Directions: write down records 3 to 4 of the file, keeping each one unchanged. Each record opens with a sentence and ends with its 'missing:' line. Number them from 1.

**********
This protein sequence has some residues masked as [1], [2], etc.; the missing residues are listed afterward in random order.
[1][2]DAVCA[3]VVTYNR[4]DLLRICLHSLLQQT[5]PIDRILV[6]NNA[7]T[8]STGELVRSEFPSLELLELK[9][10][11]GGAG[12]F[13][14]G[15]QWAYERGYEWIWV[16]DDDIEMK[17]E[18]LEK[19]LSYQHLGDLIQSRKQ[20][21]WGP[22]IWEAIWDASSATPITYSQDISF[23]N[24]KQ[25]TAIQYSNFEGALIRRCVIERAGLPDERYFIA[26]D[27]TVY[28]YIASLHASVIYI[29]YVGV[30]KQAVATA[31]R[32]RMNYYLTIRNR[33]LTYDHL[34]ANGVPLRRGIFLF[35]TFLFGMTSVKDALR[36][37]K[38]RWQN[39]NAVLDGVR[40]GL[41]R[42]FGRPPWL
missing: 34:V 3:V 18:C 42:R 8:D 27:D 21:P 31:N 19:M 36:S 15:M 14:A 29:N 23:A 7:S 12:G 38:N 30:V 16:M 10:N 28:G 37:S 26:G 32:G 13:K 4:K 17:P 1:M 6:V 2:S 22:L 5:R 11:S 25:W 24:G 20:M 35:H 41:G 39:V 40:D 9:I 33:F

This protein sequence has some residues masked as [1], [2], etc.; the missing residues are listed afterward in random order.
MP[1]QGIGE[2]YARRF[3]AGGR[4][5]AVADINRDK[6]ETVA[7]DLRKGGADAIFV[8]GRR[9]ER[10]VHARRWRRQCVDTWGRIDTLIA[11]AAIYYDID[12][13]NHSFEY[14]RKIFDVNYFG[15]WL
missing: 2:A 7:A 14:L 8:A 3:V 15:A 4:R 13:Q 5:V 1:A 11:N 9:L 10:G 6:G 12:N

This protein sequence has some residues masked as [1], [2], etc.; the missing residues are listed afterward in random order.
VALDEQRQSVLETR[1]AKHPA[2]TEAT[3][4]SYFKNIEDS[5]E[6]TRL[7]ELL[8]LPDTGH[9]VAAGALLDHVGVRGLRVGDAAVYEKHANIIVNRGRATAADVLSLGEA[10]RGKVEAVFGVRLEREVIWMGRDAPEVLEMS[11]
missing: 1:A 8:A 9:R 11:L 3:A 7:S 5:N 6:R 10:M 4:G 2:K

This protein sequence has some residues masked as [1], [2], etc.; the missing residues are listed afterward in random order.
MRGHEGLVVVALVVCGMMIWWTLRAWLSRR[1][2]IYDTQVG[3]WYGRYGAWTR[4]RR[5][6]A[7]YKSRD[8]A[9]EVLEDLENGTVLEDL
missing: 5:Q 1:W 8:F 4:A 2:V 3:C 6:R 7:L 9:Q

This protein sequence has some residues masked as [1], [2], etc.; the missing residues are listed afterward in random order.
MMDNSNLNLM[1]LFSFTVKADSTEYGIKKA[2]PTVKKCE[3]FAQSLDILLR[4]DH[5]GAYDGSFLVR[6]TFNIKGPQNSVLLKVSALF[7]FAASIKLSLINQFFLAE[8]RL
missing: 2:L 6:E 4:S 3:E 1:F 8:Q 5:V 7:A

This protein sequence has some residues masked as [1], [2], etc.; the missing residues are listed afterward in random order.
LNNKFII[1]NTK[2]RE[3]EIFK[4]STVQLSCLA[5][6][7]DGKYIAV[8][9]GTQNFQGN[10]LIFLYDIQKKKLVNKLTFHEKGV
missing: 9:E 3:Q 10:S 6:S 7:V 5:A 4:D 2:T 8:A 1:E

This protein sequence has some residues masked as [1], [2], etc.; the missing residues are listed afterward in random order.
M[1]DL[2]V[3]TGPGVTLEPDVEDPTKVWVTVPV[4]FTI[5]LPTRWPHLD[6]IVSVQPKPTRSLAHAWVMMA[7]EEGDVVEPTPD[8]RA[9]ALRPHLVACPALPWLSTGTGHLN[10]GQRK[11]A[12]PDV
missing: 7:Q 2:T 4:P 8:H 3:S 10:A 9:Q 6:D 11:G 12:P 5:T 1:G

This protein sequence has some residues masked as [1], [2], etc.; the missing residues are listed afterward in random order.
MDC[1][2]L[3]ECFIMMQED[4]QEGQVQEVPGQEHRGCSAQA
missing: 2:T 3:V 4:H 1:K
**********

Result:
This protein sequence has some residues masked as [1], [2], etc.; the missing residues are listed afterward in random order.
VALDEQRQSVLETR[1]AKHPA[2]TEAT[3][4]SYFKNIEDS[5]E[6]TRL[7]ELL[8]LPDTGH[9]VAAGALLDHVGVRGLRVGDAAVYEKHANIIVNRGRATAADVLSLGEA[10]RGKVEAVFGVRLEREVIWMGRDAPEVLEMS[11]
missing: 1:A 8:A 9:R 11:L 3:A 7:S 5:N 6:R 10:M 4:G 2:K

This protein sequence has some residues masked as [1], [2], etc.; the missing residues are listed afterward in random order.
MRGHEGLVVVALVVCGMMIWWTLRAWLSRR[1][2]IYDTQVG[3]WYGRYGAWTR[4]RR[5][6]A[7]YKSRD[8]A[9]EVLEDLENGTVLEDL
missing: 5:Q 1:W 8:F 4:A 2:V 3:C 6:R 7:L 9:Q